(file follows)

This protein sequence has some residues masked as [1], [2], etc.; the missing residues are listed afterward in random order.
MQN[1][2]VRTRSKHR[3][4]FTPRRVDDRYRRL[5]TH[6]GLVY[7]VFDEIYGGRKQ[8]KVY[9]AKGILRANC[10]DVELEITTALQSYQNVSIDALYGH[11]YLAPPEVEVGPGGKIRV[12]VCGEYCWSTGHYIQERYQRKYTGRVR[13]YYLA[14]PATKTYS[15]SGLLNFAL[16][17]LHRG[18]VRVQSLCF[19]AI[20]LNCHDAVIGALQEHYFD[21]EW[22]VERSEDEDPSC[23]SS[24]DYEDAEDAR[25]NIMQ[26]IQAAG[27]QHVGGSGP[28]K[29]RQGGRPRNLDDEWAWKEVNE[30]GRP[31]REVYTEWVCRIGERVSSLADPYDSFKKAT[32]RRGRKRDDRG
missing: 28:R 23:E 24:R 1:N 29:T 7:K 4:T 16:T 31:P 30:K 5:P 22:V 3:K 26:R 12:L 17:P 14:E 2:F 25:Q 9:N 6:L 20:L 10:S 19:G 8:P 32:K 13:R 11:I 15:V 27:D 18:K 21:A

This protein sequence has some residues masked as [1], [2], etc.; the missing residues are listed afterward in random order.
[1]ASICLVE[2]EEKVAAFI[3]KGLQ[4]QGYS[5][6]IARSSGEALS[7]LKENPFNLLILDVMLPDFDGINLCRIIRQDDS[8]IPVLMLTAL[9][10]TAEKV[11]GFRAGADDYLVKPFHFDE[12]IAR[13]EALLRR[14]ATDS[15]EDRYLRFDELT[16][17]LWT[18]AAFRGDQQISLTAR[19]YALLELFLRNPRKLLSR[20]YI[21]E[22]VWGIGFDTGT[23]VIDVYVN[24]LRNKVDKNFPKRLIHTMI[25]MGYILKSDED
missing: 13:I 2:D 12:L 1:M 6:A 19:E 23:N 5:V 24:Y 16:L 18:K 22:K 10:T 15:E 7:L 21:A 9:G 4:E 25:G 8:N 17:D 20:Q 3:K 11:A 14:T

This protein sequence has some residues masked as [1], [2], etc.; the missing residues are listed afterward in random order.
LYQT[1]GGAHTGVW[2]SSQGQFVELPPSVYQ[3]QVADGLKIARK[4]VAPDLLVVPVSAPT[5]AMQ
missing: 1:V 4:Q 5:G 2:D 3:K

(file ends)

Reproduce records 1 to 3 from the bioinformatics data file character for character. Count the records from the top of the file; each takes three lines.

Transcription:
This protein sequence has some residues masked as [1], [2], etc.; the missing residues are listed afterward in random order.
MQN[1][2]VRTRSKHR[3][4]FTPRRVDDRYRRL[5]TH[6]GLVY[7]VFDEIYGGRKQ[8]KVY[9]AKGILRANC[10]DVELEITTALQSYQNVSIDALYGH[11]YLAPPEVEVGPGGKIRV[12]VCGEYCWSTGHYIQERYQRKYTGRVR[13]YYLA[14]PATKTYS[15]SGLLNFAL[16][17]LHRG[18]VRVQSLCF[19]AI[20]LNCHDAVIGALQEHYFD[21]EW[22]VERSEDEDPSC[23]SS[24]DYEDAEDAR[25]NIMQ[26]IQAAG[27]QHVGGSGP[28]K[29]RQGGRPRNLDDEWAWKEVNE[30]GRP[31]REVYTEWVCRIGERVSSLADPYDSFKKAT[32]RRGRKRDDRG
missing: 28:R 23:E 24:R 1:N 29:T 7:K 4:T 16:T 31:P 30:K 5:P 22:V 3:K 26:R 12:L 17:P 14:E 2:F 25:Q 9:N 6:L 20:L 10:S 19:G 8:P 32:K 13:R 11:I 15:V 27:D 18:K 21:A

This protein sequence has some residues masked as [1], [2], etc.; the missing residues are listed afterward in random order.
[1]ASICLVE[2]EEKVAAFI[3]KGLQ[4]QGYS[5][6]IARSSGEALS[7]LKENPFNLLILDVMLPDFDGINLCRIIRQDDS[8]IPVLMLTAL[9][10]TAEKV[11]GFRAGADDYLVKPFHFDE[12]IAR[13]EALLRR[14]ATDS[15]EDRYLRFDELT[16][17]LWT[18]AAFRGDQQISLTAR[19]YALLELFLRNPRKLLSR[20]YI[21]E[22]VWGIGFDTGT[23]VIDVYVN[24]LRNKVDKNFPKRLIHTMI[25]MGYILKSDED
missing: 13:I 2:D 12:L 1:M 6:A 19:E 23:N 5:V 24:Y 16:L 18:K 22:K 10:T 15:E 7:L 21:A 9:G 4:E 25:G 8:N 17:D 20:Q 3:K 11:A 14:T

This protein sequence has some residues masked as [1], [2], etc.; the missing residues are listed afterward in random order.
LYQT[1]GGAHTGVW[2]SSQGQFVELPPSVYQ[3]QVADGLKIARK[4]VAPDLLVVPVSAPT[5]AMQ
missing: 1:V 4:Q 5:G 2:D 3:K